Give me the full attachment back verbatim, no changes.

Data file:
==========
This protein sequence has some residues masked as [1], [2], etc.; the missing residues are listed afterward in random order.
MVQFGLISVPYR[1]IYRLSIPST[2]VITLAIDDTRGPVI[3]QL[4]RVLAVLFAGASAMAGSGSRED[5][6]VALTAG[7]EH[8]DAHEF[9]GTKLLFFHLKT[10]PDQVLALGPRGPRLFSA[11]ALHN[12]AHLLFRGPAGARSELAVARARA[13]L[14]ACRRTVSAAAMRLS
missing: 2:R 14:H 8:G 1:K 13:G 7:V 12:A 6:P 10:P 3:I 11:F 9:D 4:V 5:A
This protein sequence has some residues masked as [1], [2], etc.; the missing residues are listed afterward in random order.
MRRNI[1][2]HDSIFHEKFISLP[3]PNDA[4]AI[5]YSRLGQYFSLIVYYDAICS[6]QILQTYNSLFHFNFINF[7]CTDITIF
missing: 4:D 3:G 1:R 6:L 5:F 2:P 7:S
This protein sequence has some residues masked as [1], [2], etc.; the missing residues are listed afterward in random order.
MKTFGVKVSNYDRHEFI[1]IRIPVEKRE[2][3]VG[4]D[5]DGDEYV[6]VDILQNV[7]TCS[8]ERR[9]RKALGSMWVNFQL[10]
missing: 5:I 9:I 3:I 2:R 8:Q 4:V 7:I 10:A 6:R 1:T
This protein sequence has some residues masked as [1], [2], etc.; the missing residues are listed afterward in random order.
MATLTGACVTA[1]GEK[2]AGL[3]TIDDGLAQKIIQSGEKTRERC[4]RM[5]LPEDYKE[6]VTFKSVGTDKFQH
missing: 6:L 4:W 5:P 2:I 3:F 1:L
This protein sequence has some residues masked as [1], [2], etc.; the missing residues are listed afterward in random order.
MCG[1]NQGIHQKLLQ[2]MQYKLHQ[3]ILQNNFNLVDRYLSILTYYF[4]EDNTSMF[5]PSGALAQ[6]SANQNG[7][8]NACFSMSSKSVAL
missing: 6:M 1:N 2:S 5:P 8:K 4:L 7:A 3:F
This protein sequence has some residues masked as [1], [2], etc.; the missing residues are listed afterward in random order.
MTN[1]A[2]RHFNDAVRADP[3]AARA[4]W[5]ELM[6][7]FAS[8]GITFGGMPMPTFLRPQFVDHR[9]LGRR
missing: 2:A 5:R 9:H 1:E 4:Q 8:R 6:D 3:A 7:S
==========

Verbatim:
This protein sequence has some residues masked as [1], [2], etc.; the missing residues are listed afterward in random order.
MVQFGLISVPYR[1]IYRLSIPST[2]VITLAIDDTRGPVI[3]QL[4]RVLAVLFAGASAMAGSGSRED[5][6]VALTAG[7]EH[8]DAHEF[9]GTKLLFFHLKT[10]PDQVLALGPRGPRLFSA[11]ALHN[12]AHLLFRGPAGARSELAVARARA[13]L[14]ACRRTVSAAAMRLS
missing: 2:R 14:H 8:G 1:K 13:G 7:V 12:A 6:P 10:P 3:I 11:F 9:D 4:V 5:A
This protein sequence has some residues masked as [1], [2], etc.; the missing residues are listed afterward in random order.
MRRNI[1][2]HDSIFHEKFISLP[3]PNDA[4]AI[5]YSRLGQYFSLIVYYDAICS[6]QILQTYNSLFHFNFINF[7]CTDITIF
missing: 4:D 3:G 1:R 6:L 5:F 2:P 7:S
This protein sequence has some residues masked as [1], [2], etc.; the missing residues are listed afterward in random order.
MKTFGVKVSNYDRHEFI[1]IRIPVEKRE[2][3]VG[4]D[5]DGDEYV[6]VDILQNV[7]TCS[8]ERR[9]RKALGSMWVNFQL[10]
missing: 5:I 9:I 3:I 2:R 8:Q 4:V 7:I 10:A 6:R 1:T
This protein sequence has some residues masked as [1], [2], etc.; the missing residues are listed afterward in random order.
MATLTGACVTA[1]GEK[2]AGL[3]TIDDGLAQKIIQSGEKTRERC[4]RM[5]LPEDYKE[6]VTFKSVGTDKFQH
missing: 6:L 4:W 5:P 2:I 3:F 1:L
This protein sequence has some residues masked as [1], [2], etc.; the missing residues are listed afterward in random order.
MCG[1]NQGIHQKLLQ[2]MQYKLHQ[3]ILQNNFNLVDRYLSILTYYF[4]EDNTSMF[5]PSGALAQ[6]SANQNG[7][8]NACFSMSSKSVAL
missing: 6:M 1:N 2:S 5:P 8:K 4:L 7:A 3:F
This protein sequence has some residues masked as [1], [2], etc.; the missing residues are listed afterward in random order.
MTN[1]A[2]RHFNDAVRADP[3]AARA[4]W[5]ELM[6][7]FAS[8]GITFGGMPMPTFLRPQFVDHR[9]LGRR
missing: 2:A 5:R 9:H 1:E 4:Q 8:R 6:D 3:A 7:S